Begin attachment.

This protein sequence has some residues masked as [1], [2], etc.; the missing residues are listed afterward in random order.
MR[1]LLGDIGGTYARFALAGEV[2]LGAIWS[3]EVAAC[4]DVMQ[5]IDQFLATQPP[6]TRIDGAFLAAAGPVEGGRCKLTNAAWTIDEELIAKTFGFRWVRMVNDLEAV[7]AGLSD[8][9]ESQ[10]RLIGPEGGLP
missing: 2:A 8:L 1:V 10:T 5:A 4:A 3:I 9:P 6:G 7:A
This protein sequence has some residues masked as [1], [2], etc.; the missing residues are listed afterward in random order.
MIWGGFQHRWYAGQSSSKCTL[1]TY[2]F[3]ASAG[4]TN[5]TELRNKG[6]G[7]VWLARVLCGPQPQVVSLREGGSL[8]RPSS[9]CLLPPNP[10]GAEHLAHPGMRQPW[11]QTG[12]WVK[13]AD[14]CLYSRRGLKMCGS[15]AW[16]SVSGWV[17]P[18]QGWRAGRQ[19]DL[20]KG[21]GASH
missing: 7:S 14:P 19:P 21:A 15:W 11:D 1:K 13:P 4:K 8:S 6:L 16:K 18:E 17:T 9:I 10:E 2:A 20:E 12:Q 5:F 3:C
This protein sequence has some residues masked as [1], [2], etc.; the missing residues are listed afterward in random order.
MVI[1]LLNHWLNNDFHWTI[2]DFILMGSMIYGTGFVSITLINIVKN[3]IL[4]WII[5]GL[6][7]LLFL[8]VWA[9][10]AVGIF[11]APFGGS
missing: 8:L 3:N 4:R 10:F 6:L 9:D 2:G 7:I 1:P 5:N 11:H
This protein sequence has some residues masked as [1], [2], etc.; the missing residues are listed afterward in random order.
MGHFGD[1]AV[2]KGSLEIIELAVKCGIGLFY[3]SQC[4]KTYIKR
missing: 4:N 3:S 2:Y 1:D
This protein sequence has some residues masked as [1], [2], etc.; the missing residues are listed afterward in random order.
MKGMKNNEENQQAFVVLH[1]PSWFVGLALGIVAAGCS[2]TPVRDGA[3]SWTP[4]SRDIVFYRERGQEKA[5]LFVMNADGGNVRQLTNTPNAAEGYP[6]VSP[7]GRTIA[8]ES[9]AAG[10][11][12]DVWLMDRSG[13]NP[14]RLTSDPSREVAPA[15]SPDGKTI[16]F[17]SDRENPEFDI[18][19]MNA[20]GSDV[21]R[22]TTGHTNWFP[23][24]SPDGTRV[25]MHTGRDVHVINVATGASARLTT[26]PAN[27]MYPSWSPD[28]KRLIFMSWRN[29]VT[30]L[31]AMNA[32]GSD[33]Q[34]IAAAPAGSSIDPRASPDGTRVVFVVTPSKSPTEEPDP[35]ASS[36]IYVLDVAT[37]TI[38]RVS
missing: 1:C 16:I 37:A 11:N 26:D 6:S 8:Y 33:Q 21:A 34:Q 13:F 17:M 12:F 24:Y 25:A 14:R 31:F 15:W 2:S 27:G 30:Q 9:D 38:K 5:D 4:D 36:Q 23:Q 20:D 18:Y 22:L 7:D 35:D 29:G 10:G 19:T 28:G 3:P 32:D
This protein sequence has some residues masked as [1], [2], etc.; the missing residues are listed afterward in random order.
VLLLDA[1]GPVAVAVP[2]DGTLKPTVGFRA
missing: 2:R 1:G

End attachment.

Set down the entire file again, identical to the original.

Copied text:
This protein sequence has some residues masked as [1], [2], etc.; the missing residues are listed afterward in random order.
MR[1]LLGDIGGTYARFALAGEV[2]LGAIWS[3]EVAAC[4]DVMQ[5]IDQFLATQPP[6]TRIDGAFLAAAGPVEGGRCKLTNAAWTIDEELIAKTFGFRWVRMVNDLEAV[7]AGLSD[8][9]ESQ[10]RLIGPEGGLP
missing: 2:A 8:L 1:V 10:T 5:A 4:A 3:I 9:P 6:G 7:A
This protein sequence has some residues masked as [1], [2], etc.; the missing residues are listed afterward in random order.
MIWGGFQHRWYAGQSSSKCTL[1]TY[2]F[3]ASAG[4]TN[5]TELRNKG[6]G[7]VWLARVLCGPQPQVVSLREGGSL[8]RPSS[9]CLLPPNP[10]GAEHLAHPGMRQPW[11]QTG[12]WVK[13]AD[14]CLYSRRGLKMCGS[15]AW[16]SVSGWV[17]P[18]QGWRAGRQ[19]DL[20]KG[21]GASH
missing: 7:S 14:P 19:P 21:A 15:W 11:D 1:K 13:P 4:K 8:S 6:L 16:K 18:E 17:T 9:I 10:E 2:A 20:E 12:Q 5:F 3:C
This protein sequence has some residues masked as [1], [2], etc.; the missing residues are listed afterward in random order.
MVI[1]LLNHWLNNDFHWTI[2]DFILMGSMIYGTGFVSITLINIVKN[3]IL[4]WII[5]GL[6][7]LLFL[8]VWA[9][10]AVGIF[11]APFGGS
missing: 8:L 3:N 4:R 10:F 6:L 9:D 2:G 7:I 1:P 5:N 11:H
This protein sequence has some residues masked as [1], [2], etc.; the missing residues are listed afterward in random order.
MGHFGD[1]AV[2]KGSLEIIELAVKCGIGLFY[3]SQC[4]KTYIKR
missing: 4:N 3:S 2:Y 1:D
This protein sequence has some residues masked as [1], [2], etc.; the missing residues are listed afterward in random order.
MKGMKNNEENQQAFVVLH[1]PSWFVGLALGIVAAGCS[2]TPVRDGA[3]SWTP[4]SRDIVFYRERGQEKA[5]LFVMNADGGNVRQLTNTPNAAEGYP[6]VSP[7]GRTIA[8]ES[9]AAG[10][11][12]DVWLMDRSG[13]NP[14]RLTSDPSREVAPA[15]SPDGKTI[16]F[17]SDRENPEFDI[18][19]MNA[20]GSDV[21]R[22]TTGHTNWFP[23][24]SPDGTRV[25]MHTGRDVHVINVATGASARLTT[26]PAN[27]MYPSWSPD[28]KRLIFMSWRN[29]VT[30]L[31]AMNA[32]GSD[33]Q[34]IAAAPAGSSIDPRASPDGTRVVFVVTPSKSPTEEPDP[35]ASS[36]IYVLDVAT[37]TI[38]RVS
missing: 1:C 16:I 37:A 11:N 26:D 6:S 8:Y 33:Q 21:A 34:Q 13:F 17:M 12:F 24:Y 25:A 14:R 31:F 15:W 2:S 27:G 30:Q 9:D 38:K 5:D 4:D 36:Q 23:Q 20:D 18:Y 22:L 7:D 35:D 29:G 10:G 19:T 28:G 3:P 32:D
This protein sequence has some residues masked as [1], [2], etc.; the missing residues are listed afterward in random order.
VLLLDA[1]GPVAVAVP[2]DGTLKPTVGFRA
missing: 2:R 1:G